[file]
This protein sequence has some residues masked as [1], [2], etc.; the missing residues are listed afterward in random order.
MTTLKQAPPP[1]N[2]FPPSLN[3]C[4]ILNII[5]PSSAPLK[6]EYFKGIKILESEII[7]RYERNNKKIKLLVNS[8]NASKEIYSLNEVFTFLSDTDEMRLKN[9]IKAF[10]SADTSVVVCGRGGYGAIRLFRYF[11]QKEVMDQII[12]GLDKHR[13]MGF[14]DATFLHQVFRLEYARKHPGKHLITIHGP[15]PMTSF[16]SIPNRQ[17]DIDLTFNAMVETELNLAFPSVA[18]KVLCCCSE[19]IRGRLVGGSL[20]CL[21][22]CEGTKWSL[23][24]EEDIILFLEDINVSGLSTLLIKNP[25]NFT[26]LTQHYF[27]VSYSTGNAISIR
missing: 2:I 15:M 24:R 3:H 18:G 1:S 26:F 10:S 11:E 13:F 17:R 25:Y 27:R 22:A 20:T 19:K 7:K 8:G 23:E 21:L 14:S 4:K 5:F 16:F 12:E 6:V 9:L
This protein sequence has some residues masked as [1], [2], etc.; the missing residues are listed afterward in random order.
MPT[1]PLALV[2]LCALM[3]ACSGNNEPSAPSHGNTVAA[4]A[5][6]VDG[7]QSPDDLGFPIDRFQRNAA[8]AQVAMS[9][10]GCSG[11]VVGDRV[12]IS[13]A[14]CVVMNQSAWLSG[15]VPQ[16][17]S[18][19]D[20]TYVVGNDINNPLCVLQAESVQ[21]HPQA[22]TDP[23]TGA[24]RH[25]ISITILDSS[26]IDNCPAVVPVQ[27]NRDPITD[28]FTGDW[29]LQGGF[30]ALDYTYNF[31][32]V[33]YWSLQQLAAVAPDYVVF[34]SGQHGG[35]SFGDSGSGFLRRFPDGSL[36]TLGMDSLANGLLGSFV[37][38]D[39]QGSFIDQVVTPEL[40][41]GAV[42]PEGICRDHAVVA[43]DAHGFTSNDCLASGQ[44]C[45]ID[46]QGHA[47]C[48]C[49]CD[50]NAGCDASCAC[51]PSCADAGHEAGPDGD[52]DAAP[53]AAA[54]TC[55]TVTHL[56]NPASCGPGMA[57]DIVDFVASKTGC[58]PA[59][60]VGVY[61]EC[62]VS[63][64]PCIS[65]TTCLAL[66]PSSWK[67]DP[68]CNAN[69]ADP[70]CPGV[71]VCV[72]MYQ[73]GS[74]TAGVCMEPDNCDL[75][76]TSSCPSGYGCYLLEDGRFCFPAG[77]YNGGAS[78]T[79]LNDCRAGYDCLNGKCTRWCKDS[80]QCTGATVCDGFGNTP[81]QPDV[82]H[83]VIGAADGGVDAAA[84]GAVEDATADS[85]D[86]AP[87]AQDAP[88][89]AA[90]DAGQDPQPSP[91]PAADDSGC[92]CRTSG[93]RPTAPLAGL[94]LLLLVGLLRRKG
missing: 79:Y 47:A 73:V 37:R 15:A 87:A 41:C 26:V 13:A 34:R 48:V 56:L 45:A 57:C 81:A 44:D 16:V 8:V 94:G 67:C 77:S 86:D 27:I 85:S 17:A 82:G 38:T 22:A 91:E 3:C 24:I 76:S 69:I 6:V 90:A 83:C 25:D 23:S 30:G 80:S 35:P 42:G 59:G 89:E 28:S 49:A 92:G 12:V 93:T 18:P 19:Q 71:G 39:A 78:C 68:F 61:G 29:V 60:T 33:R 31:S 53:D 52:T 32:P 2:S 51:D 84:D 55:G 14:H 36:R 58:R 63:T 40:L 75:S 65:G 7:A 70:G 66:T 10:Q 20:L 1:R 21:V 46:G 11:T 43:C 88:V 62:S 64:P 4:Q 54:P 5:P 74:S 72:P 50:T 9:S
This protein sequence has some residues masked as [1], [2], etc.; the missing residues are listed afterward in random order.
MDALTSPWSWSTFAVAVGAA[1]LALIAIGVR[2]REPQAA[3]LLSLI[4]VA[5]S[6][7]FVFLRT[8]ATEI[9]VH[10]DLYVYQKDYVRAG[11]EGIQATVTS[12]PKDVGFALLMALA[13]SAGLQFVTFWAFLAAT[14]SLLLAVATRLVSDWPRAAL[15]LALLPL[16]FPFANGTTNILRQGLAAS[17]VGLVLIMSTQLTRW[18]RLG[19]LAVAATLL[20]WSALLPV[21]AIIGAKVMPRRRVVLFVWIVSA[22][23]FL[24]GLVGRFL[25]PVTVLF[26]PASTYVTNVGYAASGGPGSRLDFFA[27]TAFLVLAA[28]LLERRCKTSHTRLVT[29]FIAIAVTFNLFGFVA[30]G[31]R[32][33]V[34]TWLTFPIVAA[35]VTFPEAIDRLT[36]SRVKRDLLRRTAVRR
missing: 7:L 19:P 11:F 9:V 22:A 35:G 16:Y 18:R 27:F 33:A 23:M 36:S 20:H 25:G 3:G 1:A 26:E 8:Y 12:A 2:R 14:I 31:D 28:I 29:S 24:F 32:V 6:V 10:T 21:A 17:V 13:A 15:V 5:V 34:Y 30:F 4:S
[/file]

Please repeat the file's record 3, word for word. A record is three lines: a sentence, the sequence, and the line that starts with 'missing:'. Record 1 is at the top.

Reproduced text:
This protein sequence has some residues masked as [1], [2], etc.; the missing residues are listed afterward in random order.
MDALTSPWSWSTFAVAVGAA[1]LALIAIGVR[2]REPQAA[3]LLSLI[4]VA[5]S[6][7]FVFLRT[8]ATEI[9]VH[10]DLYVYQKDYVRAG[11]EGIQATVTS[12]PKDVGFALLMALA[13]SAGLQFVTFWAFLAAT[14]SLLLAVATRLVSDWPRAAL[15]LALLPL[16]FPFANGTTNILRQGLAAS[17]VGLVLIMSTQLTRW[18]RLG[19]LAVAATLL[20]WSALLPV[21]AIIGAKVMPRRRVVLFVWIVSA[22][23]FL[24]GLVGRFL[25]PVTVLF[26]PASTYVTNVGYAASGGPGSRLDFFA[27]TAFLVLAA[28]LLERRCKTSHTRLVT[29]FIAIAVTFNLFGFVA[30]G[31]R[32][33]V[34]TWLTFPIVAA[35]VTFPEAIDRLT[36]SRVKRDLLRRTAVRR
missing: 7:L 19:P 11:F 9:V 22:A 35:G 16:Y 18:R 27:F 33:A 23:M 36:S 20:H 25:G 3:G 1:A 26:E 8:Y 12:A 2:R 14:I 31:D 28:I 29:S 24:F 32:V 6:V 10:T 21:A 17:V 13:A 15:V 5:V 34:Y 30:F 4:S